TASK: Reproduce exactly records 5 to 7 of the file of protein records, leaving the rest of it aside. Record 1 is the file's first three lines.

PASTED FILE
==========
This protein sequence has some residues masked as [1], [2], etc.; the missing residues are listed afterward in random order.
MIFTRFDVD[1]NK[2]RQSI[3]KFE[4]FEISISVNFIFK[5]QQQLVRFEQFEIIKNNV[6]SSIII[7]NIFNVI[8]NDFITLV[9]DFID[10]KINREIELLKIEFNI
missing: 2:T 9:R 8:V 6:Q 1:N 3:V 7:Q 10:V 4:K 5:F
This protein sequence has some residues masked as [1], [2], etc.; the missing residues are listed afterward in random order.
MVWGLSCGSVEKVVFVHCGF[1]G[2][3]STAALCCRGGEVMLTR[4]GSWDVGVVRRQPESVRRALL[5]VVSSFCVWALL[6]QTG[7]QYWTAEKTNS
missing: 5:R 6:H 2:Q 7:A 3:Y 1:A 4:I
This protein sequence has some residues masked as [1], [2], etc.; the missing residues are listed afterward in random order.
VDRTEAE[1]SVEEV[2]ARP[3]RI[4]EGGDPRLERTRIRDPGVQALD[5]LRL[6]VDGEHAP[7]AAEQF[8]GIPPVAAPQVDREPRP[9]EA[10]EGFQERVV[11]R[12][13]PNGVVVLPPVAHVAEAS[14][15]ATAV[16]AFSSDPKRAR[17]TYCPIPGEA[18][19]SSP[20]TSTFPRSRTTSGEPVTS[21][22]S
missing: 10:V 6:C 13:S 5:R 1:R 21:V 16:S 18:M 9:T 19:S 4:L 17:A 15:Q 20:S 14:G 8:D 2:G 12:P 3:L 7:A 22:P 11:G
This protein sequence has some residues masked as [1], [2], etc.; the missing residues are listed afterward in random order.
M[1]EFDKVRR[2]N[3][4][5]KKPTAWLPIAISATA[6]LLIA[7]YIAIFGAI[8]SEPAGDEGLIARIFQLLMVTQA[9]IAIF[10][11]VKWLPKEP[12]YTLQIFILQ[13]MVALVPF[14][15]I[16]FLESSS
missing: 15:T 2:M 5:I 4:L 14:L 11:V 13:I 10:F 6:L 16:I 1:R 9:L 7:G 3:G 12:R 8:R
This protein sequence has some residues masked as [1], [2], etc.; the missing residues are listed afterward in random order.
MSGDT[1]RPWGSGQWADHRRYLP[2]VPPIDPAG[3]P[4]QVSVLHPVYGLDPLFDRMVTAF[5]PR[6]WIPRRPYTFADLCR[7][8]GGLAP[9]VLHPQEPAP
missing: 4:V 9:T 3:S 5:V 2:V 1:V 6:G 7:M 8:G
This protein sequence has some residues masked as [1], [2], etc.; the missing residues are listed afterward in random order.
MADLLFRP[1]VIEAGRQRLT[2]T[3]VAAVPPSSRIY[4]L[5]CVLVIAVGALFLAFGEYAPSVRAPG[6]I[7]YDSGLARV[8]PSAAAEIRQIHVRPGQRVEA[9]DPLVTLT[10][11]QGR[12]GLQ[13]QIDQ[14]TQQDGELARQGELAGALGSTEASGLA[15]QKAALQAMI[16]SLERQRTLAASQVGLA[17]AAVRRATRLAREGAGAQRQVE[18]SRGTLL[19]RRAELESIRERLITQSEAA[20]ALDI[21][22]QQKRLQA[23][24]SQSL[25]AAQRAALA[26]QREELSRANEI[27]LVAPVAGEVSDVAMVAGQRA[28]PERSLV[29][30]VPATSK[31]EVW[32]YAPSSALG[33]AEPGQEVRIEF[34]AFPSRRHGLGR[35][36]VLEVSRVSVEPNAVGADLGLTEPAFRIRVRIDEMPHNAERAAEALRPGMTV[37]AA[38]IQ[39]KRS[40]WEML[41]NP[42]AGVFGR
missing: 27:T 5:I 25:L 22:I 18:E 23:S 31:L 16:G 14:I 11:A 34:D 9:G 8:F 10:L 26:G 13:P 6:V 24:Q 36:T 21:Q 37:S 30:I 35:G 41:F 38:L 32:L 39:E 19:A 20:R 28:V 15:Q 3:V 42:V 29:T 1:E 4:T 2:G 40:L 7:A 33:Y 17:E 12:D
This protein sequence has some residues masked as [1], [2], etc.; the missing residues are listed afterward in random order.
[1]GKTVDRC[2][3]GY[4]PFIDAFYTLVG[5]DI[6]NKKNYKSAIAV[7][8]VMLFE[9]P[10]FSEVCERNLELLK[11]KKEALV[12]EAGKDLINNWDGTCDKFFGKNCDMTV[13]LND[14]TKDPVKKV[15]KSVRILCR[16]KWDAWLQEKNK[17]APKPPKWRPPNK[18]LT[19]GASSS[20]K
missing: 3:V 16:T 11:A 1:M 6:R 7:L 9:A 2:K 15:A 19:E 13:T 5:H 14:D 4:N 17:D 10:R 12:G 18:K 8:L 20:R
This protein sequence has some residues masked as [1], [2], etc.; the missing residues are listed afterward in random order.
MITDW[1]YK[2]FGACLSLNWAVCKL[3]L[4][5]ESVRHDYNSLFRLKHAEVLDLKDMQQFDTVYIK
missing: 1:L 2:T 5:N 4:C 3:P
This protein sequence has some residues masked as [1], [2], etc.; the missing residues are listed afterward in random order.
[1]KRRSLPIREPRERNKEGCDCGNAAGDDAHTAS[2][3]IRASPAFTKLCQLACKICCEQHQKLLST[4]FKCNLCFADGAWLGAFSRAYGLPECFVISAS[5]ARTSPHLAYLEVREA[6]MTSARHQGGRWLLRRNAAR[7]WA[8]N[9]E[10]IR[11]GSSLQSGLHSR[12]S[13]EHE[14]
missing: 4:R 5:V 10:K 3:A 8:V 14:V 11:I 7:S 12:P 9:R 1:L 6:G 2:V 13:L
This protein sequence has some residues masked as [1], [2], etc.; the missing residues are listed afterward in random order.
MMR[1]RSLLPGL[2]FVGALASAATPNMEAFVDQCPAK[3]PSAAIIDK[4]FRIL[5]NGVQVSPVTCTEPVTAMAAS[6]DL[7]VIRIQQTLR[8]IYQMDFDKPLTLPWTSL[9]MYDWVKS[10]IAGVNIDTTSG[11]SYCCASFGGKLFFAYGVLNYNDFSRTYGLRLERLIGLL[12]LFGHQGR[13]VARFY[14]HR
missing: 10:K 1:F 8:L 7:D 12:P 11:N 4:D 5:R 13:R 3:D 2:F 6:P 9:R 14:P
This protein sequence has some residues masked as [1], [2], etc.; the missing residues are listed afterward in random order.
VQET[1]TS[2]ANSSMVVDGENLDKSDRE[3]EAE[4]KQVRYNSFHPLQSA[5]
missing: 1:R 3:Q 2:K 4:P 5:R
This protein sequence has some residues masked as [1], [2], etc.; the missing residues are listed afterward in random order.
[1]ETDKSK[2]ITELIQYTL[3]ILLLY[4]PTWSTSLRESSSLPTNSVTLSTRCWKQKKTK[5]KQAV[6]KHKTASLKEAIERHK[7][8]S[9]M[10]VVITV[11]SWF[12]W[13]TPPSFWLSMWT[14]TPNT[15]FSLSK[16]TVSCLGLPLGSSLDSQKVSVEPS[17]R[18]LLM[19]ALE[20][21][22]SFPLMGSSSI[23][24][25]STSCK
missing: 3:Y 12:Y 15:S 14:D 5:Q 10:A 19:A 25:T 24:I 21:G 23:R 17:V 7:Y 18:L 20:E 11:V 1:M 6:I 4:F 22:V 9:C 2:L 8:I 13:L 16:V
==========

This protein sequence has some residues masked as [1], [2], etc.; the missing residues are listed afterward in random order.
MSGDT[1]RPWGSGQWADHRRYLP[2]VPPIDPAG[3]P[4]QVSVLHPVYGLDPLFDRMVTAF[5]PR[6]WIPRRPYTFADLCR[7][8]GGLAP[9]VLHPQEPAP
missing: 4:V 9:T 3:S 5:V 2:V 1:V 6:G 7:M 8:G
This protein sequence has some residues masked as [1], [2], etc.; the missing residues are listed afterward in random order.
MADLLFRP[1]VIEAGRQRLT[2]T[3]VAAVPPSSRIY[4]L[5]CVLVIAVGALFLAFGEYAPSVRAPG[6]I[7]YDSGLARV[8]PSAAAEIRQIHVRPGQRVEA[9]DPLVTLT[10][11]QGR[12]GLQ[13]QIDQ[14]TQQDGELARQGELAGALGSTEASGLA[15]QKAALQAMI[16]SLERQRTLAASQVGLA[17]AAVRRATRLAREGAGAQRQVE[18]SRGTLL[19]RRAELESIRERLITQSEAA[20]ALDI[21][22]QQKRLQA[23][24]SQSL[25]AAQRAALA[26]QREELSRANEI[27]LVAPVAGEVSDVAMVAGQRA[28]PERSLV[29][30]VPATSK[31]EVW[32]YAPSSALG[33]AEPGQEVRIEF[34]AFPSRRHGLGR[35][36]VLEVSRVSVEPNAVGADLGLTEPAFRIRVRIDEMPHNAERAAEALRPGMTV[37]AA[38]IQ[39]KRS[40]WEML[41]NP[42]AGVFGR
missing: 27:T 5:I 25:L 22:I 18:E 23:S 31:L 16:G 14:I 11:A 34:D 9:G 8:F 10:L 26:G 13:P 6:V 24:Q 36:T 21:Q 37:S 30:I 35:G 41:F 38:L 32:L 39:E 19:A 20:R 28:V 15:Q 3:V 42:V 29:T 1:E 4:T 2:G 40:L 7:A 33:Y 17:E 12:D
This protein sequence has some residues masked as [1], [2], etc.; the missing residues are listed afterward in random order.
[1]GKTVDRC[2][3]GY[4]PFIDAFYTLVG[5]DI[6]NKKNYKSAIAV[7][8]VMLFE[9]P[10]FSEVCERNLELLK[11]KKEALV[12]EAGKDLINNWDGTCDKFFGKNCDMTV[13]LND[14]TKDPVKKV[15]KSVRILCR[16]KWDAWLQEKNK[17]APKPPKWRPPNK[18]LT[19]GASSS[20]K
missing: 3:V 16:T 11:A 1:M 6:R 7:L 9:A 2:K 15:A 19:E 13:T 5:H 14:D 4:N 17:D 10:R 12:G 18:K 8:L 20:R